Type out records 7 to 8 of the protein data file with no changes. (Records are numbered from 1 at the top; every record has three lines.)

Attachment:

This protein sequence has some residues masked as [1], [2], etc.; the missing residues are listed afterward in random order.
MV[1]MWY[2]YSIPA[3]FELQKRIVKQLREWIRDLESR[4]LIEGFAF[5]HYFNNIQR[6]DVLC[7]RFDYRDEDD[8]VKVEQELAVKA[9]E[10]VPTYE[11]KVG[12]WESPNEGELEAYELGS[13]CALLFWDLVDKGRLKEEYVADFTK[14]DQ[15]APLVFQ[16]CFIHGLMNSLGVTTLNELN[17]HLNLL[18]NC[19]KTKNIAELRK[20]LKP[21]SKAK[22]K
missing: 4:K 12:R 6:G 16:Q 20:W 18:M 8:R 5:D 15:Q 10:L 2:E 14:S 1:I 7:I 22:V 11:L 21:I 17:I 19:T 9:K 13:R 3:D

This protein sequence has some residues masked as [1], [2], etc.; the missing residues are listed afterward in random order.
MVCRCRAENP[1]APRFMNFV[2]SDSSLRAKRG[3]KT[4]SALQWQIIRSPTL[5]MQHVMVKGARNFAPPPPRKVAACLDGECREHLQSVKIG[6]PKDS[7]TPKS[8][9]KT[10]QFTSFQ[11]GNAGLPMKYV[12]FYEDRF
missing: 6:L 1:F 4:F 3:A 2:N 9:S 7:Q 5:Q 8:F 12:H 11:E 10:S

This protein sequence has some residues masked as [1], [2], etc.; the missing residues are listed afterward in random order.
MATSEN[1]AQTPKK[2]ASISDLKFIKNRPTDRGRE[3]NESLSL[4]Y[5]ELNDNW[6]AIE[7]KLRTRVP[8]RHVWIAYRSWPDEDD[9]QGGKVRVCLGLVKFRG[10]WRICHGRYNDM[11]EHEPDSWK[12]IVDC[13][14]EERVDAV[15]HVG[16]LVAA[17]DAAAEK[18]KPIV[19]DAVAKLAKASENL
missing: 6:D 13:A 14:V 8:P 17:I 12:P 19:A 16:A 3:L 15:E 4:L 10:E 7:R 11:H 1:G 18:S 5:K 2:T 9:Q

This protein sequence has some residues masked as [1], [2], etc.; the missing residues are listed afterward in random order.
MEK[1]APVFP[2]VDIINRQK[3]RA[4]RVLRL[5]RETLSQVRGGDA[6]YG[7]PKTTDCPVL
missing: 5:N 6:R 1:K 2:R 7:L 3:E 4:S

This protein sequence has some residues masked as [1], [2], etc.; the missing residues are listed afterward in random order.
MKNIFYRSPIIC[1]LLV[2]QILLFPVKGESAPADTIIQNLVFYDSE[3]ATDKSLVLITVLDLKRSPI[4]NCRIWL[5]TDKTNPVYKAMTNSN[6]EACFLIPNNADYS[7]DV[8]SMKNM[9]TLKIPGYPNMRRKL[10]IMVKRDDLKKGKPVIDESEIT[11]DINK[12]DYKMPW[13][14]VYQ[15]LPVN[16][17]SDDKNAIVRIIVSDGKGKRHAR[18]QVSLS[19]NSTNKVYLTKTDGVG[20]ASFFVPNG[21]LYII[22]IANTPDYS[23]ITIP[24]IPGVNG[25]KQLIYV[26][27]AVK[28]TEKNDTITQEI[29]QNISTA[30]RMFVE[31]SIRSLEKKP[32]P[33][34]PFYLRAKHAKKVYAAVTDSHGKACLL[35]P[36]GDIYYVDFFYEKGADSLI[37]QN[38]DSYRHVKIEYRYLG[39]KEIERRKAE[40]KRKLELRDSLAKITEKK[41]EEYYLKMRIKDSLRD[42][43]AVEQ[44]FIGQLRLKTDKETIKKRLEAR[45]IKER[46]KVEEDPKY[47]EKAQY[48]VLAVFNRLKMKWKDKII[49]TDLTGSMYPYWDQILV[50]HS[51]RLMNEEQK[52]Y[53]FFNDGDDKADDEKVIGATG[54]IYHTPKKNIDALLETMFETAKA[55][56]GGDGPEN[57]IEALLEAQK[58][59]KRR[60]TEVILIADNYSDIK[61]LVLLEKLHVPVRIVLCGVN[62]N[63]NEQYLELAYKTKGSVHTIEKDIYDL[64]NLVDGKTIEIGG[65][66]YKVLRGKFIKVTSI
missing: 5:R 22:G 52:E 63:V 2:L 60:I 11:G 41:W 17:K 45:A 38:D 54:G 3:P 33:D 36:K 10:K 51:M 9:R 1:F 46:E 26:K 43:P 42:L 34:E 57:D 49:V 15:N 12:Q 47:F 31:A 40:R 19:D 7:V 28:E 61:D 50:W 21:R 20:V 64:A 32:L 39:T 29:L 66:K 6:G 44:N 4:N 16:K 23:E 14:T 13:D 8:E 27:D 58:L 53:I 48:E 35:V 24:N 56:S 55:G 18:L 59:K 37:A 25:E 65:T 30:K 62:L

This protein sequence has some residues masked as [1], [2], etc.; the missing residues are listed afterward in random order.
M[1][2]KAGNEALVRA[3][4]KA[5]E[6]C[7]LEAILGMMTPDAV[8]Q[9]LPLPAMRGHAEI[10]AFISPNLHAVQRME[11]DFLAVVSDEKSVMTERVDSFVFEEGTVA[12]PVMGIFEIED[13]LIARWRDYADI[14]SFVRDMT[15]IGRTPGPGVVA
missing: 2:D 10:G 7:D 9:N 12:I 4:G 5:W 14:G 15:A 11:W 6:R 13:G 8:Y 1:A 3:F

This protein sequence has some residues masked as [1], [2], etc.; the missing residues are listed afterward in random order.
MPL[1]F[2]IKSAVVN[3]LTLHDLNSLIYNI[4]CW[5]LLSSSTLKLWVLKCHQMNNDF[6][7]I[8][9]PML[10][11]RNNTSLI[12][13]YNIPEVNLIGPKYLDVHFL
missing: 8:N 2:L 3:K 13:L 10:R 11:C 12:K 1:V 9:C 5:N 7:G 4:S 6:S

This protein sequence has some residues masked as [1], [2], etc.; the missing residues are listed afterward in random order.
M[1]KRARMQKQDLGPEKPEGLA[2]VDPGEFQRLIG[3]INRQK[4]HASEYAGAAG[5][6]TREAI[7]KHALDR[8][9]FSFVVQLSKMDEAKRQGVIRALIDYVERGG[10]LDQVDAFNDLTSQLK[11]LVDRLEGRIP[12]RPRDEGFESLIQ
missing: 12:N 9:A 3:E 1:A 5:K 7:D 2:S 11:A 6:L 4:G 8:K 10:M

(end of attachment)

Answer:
This protein sequence has some residues masked as [1], [2], etc.; the missing residues are listed afterward in random order.
MPL[1]F[2]IKSAVVN[3]LTLHDLNSLIYNI[4]CW[5]LLSSSTLKLWVLKCHQMNNDF[6][7]I[8][9]PML[10][11]RNNTSLI[12][13]YNIPEVNLIGPKYLDVHFL
missing: 8:N 2:L 3:K 13:L 10:R 11:C 12:K 1:V 9:C 5:N 7:G 4:S 6:S

This protein sequence has some residues masked as [1], [2], etc.; the missing residues are listed afterward in random order.
M[1]KRARMQKQDLGPEKPEGLA[2]VDPGEFQRLIG[3]INRQK[4]HASEYAGAAG[5][6]TREAI[7]KHALDR[8][9]FSFVVQLSKMDEAKRQGVIRALIDYVERGG[10]LDQVDAFNDLTSQLK[11]LVDRLEGRIP[12]RPRDEGFESLIQ
missing: 12:N 9:A 3:E 1:A 5:K 7:D 2:S 11:A 6:L 4:G 8:K 10:M